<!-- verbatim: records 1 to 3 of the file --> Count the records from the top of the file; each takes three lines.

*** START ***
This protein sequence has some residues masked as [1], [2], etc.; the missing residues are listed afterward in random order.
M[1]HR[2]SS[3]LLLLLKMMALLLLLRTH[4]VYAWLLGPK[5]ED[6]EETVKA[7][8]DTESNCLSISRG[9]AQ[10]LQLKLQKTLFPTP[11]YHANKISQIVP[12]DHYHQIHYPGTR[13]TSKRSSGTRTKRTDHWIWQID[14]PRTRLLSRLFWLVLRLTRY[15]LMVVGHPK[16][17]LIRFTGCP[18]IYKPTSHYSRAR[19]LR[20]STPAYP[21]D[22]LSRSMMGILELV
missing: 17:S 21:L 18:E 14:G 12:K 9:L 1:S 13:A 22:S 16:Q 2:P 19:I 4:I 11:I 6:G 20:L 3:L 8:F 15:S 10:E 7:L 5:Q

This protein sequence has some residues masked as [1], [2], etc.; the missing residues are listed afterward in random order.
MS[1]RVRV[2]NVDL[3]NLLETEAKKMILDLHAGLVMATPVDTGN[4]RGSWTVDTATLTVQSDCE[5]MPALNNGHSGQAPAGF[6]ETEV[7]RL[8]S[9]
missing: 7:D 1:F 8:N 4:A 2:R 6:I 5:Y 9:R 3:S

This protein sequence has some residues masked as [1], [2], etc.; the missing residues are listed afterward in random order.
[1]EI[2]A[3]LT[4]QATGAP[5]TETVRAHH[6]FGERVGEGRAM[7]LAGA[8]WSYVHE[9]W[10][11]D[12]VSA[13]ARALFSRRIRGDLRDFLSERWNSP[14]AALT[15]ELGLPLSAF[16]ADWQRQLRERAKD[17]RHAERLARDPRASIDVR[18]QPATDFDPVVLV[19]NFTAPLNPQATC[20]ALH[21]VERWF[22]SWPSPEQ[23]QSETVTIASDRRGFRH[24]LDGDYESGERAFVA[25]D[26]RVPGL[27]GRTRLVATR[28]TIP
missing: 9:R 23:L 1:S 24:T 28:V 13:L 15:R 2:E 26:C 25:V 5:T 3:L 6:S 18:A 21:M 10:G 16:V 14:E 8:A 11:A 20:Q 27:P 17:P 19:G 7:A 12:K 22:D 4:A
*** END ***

This protein sequence has some residues masked as [1], [2], etc.; the missing residues are listed afterward in random order.
M[1]HR[2]SS[3]LLLLLKMMALLLLLRTH[4]VYAWLLGPK[5]ED[6]EETVKA[7][8]DTESNCLSISRG[9]AQ[10]LQLKLQKTLFPTP[11]YHANKISQIVP[12]DHYHQIHYPGTR[13]TSKRSSGTRTKRTDHWIWQID[14]PRTRLLSRLFWLVLRLTRY[15]LMVVGHPK[16][17]LIRFTGCP[18]IYKPTSHYSRAR[19]LR[20]STPAYP[21]D[22]LSRSMMGILELV
missing: 17:S 21:L 18:E 14:G 12:K 9:L 1:S 13:A 22:S 16:Q 2:P 19:I 4:I 11:I 6:G 20:L 3:L 8:F 15:S 10:E 7:L 5:Q

This protein sequence has some residues masked as [1], [2], etc.; the missing residues are listed afterward in random order.
MS[1]RVRV[2]NVDL[3]NLLETEAKKMILDLHAGLVMATPVDTGN[4]RGSWTVDTATLTVQSDCE[5]MPALNNGHSGQAPAGF[6]ETEV[7]RL[8]S[9]
missing: 7:D 1:F 8:N 4:A 2:R 6:I 5:Y 9:R 3:S

This protein sequence has some residues masked as [1], [2], etc.; the missing residues are listed afterward in random order.
[1]EI[2]A[3]LT[4]QATGAP[5]TETVRAHH[6]FGERVGEGRAM[7]LAGA[8]WSYVHE[9]W[10][11]D[12]VSA[13]ARALFSRRIRGDLRDFLSERWNSP[14]AALT[15]ELGLPLSAF[16]ADWQRQLRERAKD[17]RHAERLARDPRASIDVR[18]QPATDFDPVVLV[19]NFTAPLNPQATC[20]ALH[21]VERWF[22]SWPSPEQ[23]QSETVTIASDRRGFRH[24]LDGDYESGERAFVA[25]D[26]RVPGL[27]GRTRLVATR[28]TIP
missing: 9:R 23:L 1:S 24:T 28:V 13:L 15:R 2:E 26:C 25:V 5:T 3:L 6:S 18:A 21:M 10:G 16:V 14:E 8:A 11:A 20:Q 27:P 17:P 19:G 7:A 12:K 22:D 4:A